Aller au contenu principal

The Gambia: Flash Floods - Emergency Plan of Action (EPoA) DREF Operation n° MDRGM016

Date de publication
Voir l'original

A. Situation analysis

Description of the disaster

From 30 to 31 July 2022, heavy rains hit several regions of The Gambia, leading to widespread flooding. Some houses have been so severely affected that the occupants had to be evacuated to public buildings such as mosques and schools for safety.

The most affected regions are Banjul, Kanifing Municipality, West Coast, and North Bank. In North Bank Region, five children have been reported dead and one is in critical condition and under treatment as a result of the thunderstorm that accompanied the rains on 30 July 2022. One other person is also reported dead in the West Coast Region. At the time of writing this EPoA, some roads are not yet accessible due to the overflow of rainwater. According to the National Disaster Management Agency (NDMA), approximately 1,961 households are affected as of 31 July 2022. However, data verification done by GRCS as of 02 August 2022, shows that 606 households (7,021 people) are affected so far, with damages to their shelters, food, and latrines. This verification exercise is still ongoing and more verified data is expected to be obtained from GRCS volunteers in the field.

Preliminary information obtained as of 01 August 2022 from the first situational report produced by the NDMA indicates that a total of 17,201 people from 1,961 households have been affected. The impacts include destruction of houses, food stock, toilet facilities, and household items.

According to GRCS personnel in the field, some of the displaced households are currently being sheltered by relatives, host families, schools, mosques, health facilities, and uncompleted buildings. Preliminary information reports the destruction of several houses, and food storage facilities in the affected communities. However, in the process of developing this EPoA, data verification conducted by GRCS teams of volunteers, substantiated by informal reporting sources such as social media posts and print media platforms, indicate a sharp increase in the number of affected people and households in the impacted regions. In fact, many social media outlets are publishing images and information about the flood situation.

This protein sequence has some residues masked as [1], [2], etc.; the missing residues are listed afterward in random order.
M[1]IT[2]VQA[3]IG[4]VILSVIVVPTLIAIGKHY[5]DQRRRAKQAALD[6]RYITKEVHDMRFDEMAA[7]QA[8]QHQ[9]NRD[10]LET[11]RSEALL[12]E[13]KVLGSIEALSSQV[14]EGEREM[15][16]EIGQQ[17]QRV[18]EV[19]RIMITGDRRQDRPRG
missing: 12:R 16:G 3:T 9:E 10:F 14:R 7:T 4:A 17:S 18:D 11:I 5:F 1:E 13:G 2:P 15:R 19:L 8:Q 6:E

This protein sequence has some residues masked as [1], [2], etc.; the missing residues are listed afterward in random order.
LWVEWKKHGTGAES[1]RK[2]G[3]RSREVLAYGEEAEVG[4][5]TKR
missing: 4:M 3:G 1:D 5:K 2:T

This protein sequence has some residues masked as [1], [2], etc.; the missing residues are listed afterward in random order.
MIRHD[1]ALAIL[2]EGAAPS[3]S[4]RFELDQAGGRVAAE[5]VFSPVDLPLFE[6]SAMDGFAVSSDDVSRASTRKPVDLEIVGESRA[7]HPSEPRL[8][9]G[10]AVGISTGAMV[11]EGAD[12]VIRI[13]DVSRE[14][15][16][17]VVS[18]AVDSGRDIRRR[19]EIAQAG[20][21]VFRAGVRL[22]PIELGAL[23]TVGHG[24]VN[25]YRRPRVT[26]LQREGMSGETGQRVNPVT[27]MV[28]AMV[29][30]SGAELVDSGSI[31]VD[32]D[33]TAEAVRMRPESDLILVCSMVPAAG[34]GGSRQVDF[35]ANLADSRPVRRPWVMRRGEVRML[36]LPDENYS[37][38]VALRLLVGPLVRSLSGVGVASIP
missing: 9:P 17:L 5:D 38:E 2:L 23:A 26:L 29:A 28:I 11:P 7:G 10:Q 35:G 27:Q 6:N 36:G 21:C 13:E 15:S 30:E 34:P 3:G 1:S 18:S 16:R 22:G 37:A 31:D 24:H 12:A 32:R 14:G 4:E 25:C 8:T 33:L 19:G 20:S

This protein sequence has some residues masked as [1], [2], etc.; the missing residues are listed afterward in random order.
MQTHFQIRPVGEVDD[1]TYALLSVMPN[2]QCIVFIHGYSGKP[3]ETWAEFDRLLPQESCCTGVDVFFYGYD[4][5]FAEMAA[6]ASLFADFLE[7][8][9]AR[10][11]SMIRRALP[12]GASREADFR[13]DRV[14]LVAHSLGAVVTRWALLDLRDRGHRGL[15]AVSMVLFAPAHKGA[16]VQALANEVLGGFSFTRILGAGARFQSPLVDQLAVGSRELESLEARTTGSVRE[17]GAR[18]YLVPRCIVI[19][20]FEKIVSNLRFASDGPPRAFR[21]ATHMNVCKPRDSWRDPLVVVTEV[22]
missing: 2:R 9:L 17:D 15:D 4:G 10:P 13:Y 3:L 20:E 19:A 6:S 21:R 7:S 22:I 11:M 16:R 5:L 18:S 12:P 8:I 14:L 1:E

The Vice President of The Gambia, during his visit to communities affected by the heavy rainfall, disclosed that the government is working on plans to come up with a resettling scheme for people residing in waterway areas to solve the flooding which people have been grappling with for years around the Greater Banjul Areas.

Prior to the outpour, the Meteorological Department had indicated slight to moderate rain and thunderstorms across the country during the night of Saturday 30 July and torrential, moderate to heavy rain and thunderstorms was expected across the country from the early hours of Sunday 31 July, until late in the afternoon which might result to flash flooding over areas prone to flooding. Moderate to heavy rainfall is forecasted until 05 August, reproducing similar patterns to those observed in the country on 01 and 02 August. Indeed, according to The Gambia’s Daily Weather Forecast issued by The Department of Water Resources, thunderstorms and rain are expected across the country from late afternoon towards the end of the forecasted period.

The Gambia has a sub-tropical climate with sunshine throughout the year and average temperatures between 29°C and 34°C. The rainy season runs from June to September and sometimes beyond. The country has experienced over the past few years, extensive downpours causing severe destruction as a results of poor drainage systems, deforestation, felling of trees for new settlements (new estate developers) etc., causing floods, destruction and untold suffering. The rainy/farming season has just begun with forecasts indicating intermitted heavy rainfall accompanied by severe windstorms. These imminent precipitations may further complicate the situation and severe consequences on the rural population in particular is expected.